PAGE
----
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The Social Entrepreneurship Spectrum: Hybrids In the hybrid model, a nonprofit and a for-profit are linked. In some cases, one is a subsidiary of the other; in others, the two entities are bound by long-term contracts in which one entity fulfills a basic need for the other and vice versa. The Classic Example In 2005, the nonprofit Mozilla Foundation formed a for-profit subsidiary, Mozilla Corporation, to handle the explosive growth of the Firefox Web browser. Now, the for-profit makes about $104 million a year from revenuesharing agreements with its search partners, including companies such as Google and Yahoo. Meanwhile, the Mozilla Foundation, which is the corporation's sole shareholder, handles the development of the open-source software and brings in just over $222,000 in charitable donations. The Model Works Best When 1. The nonprofit's unrelated business income threatens its nonprofit status. 2. The for-profit needs help managing its philanthropy. As corporate responsibility programs have grown, some forprofit companies are starting their own nonprofits and foundations to manage charitable activities. 3. Each entity needs something offered by the other. The Advantages You get to have your cake and save the whales, too. The nonprofit remains tax exempt and eligible for foundation grants. The for-profit can raise unrestricted funds from angels and VCs and make tax-deductible donations to its nonprofit partner. Because they are legally separate entities, for-profit subsidiaries often have more flexibility than the income-generating arms of nonprofits. They can also pay talent whatever they see fit, without being charged with excessive compensation. The Challenges Hybrid arrangements can get complicated fast. They require separate boards and management staffs, given that significant crossover in leadership might signal a conflict of interest to the IRS. Any time there is a service transaction between a nonprofit parent and a for-profit subsidiary, both boards have to approve it and be able to show that the for-profit paid actual market rates for the product or service (proving that the parent and subsidiary are conducting arm's-length transactions and not receiving special favors). What's more, because hybrids are fairly new, there are no IRS rules on the model. The Tax Implications Each entity is taxed as if it is independent of the other. Nonprofits are still exempt from federal income tax, as well as taxes in states and localities in which their tax-exempt status is approved. For-profits are taxed according to their corporate structures.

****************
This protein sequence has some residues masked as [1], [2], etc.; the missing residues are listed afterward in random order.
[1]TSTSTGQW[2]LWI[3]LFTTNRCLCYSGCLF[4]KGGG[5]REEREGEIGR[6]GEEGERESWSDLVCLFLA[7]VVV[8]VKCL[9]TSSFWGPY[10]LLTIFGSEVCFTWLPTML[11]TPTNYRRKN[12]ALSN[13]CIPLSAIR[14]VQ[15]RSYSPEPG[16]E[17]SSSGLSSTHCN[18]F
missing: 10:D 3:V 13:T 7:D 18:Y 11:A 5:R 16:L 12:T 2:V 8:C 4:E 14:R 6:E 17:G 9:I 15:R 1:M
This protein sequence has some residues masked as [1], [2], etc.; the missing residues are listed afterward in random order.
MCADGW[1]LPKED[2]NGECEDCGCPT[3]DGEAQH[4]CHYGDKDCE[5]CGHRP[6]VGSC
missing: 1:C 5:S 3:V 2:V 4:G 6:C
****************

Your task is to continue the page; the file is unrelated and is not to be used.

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The Social Entrepreneurship Spectrum: Impact Investors All investors obsess about returns. But for impact investors, ROI is an especially tricky matter, because in addition to financial success, they are seeking social and environmental results. The Classic Example Impact investors often speak in terms of patient capital—that is, investments that can take as long as a decade to turn a profit. The Acumen Fund is credited with coining the term. Founded in 2001 by Jacqueline Novogratz, a former Rockefeller Foundation executive, Acumen broke new ground with its decision to support businesses in emerging markets with investment capital rather than grants. Unlike other impact funds, which are set up to make money, Acumen, which is structured as a nonprofit, seeks to recoup its investments via payback or exit within five to seven years. The fund has invested $57 million in 55 businesses; some 30 million people have used those firms' goods and services. The Model Works Best When 1. The investor sees opportunity in a social or environmental flaw. Impact investors invest in things such as the redevelopment of distressed land and financial services for the unbanked—which have the potential to generate value. 2. The investor has experience as an activist and an investor. 3. The investor isn't looking for a quick exit. The Advantages A recent study by J.P. Morgan's Global Research division estimates that there is a $1 trillion investment opportunity over the next 10 years in businesses that serve people earning less than $3,000 a year. What's more, the researchers estimated that there is $667 billion in profits to be made from these investments. "A lot of these areas are overlooked by conventional investors," says Amit Bouri, director of strategy and development for the Global Impact Investing Network, an industry group. "They're largely untapped markets right now." The Challenges Deals tend to be small, generally less than $1 million. Impact investors seek to quantify social return, which is far less tangible than financial return. The Global Impact Investing Network has developed a set of reporting standards known as Iris. An acronym for impact reporting and investment standards, Iris helps impact investors speak the same language so they can compare social returns from one investment to the next. The Tax Implications Impact investors are taxed at the same rate as traditional investors—though some states offer their own incentives.